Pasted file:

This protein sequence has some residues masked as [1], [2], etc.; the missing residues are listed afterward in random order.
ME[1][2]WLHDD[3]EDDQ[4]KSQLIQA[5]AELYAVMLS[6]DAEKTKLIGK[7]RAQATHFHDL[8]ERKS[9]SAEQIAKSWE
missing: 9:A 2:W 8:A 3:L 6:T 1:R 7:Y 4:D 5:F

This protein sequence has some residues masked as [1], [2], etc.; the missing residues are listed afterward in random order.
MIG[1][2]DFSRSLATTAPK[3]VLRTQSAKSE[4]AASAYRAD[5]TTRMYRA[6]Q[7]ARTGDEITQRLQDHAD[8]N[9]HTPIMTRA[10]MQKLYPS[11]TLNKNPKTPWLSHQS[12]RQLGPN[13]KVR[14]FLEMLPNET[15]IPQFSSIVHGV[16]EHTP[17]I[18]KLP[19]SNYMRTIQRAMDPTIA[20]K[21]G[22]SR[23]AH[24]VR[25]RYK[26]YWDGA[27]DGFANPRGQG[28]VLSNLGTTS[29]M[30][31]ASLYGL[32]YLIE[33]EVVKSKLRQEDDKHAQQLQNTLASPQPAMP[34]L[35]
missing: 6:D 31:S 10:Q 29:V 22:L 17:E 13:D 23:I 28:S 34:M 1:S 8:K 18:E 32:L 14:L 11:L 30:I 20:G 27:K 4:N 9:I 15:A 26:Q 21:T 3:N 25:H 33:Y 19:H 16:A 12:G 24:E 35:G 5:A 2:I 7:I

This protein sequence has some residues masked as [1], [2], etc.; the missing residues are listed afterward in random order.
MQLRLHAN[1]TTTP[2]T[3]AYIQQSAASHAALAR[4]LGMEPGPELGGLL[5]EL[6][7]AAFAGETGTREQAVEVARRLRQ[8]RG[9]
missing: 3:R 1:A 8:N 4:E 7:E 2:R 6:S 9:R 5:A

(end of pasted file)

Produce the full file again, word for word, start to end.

This protein sequence has some residues masked as [1], [2], etc.; the missing residues are listed afterward in random order.
ME[1][2]WLHDD[3]EDDQ[4]KSQLIQA[5]AELYAVMLS[6]DAEKTKLIGK[7]RAQATHFHDL[8]ERKS[9]SAEQIAKSWE
missing: 9:A 2:W 8:A 3:L 6:T 1:R 7:Y 4:D 5:F

This protein sequence has some residues masked as [1], [2], etc.; the missing residues are listed afterward in random order.
MIG[1][2]DFSRSLATTAPK[3]VLRTQSAKSE[4]AASAYRAD[5]TTRMYRA[6]Q[7]ARTGDEITQRLQDHAD[8]N[9]HTPIMTRA[10]MQKLYPS[11]TLNKNPKTPWLSHQS[12]RQLGPN[13]KVR[14]FLEMLPNET[15]IPQFSSIVHGV[16]EHTP[17]I[18]KLP[19]SNYMRTIQRAMDPTIA[20]K[21]G[22]SR[23]AH[24]VR[25]RYK[26]YWDGA[27]DGFANPRGQG[28]VLSNLGTTS[29]M[30][31]ASLYGL[32]YLIE[33]EVVKSKLRQEDDKHAQQLQNTLASPQPAMP[34]L[35]
missing: 6:D 31:S 10:Q 29:V 22:L 17:E 13:D 23:I 28:S 34:M 1:S 8:K 18:E 32:L 14:L 11:L 30:I 20:G 27:K 4:N 9:I 15:A 26:Q 21:T 3:N 25:H 33:Y 19:H 16:A 12:G 24:E 35:G 5:A 2:I 7:I

This protein sequence has some residues masked as [1], [2], etc.; the missing residues are listed afterward in random order.
MQLRLHAN[1]TTTP[2]T[3]AYIQQSAASHAALAR[4]LGMEPGPELGGLL[5]EL[6][7]AAFAGETGTREQAVEVARRLRQ[8]RG[9]
missing: 3:R 1:A 8:N 4:E 7:E 2:R 6:S 9:R 5:A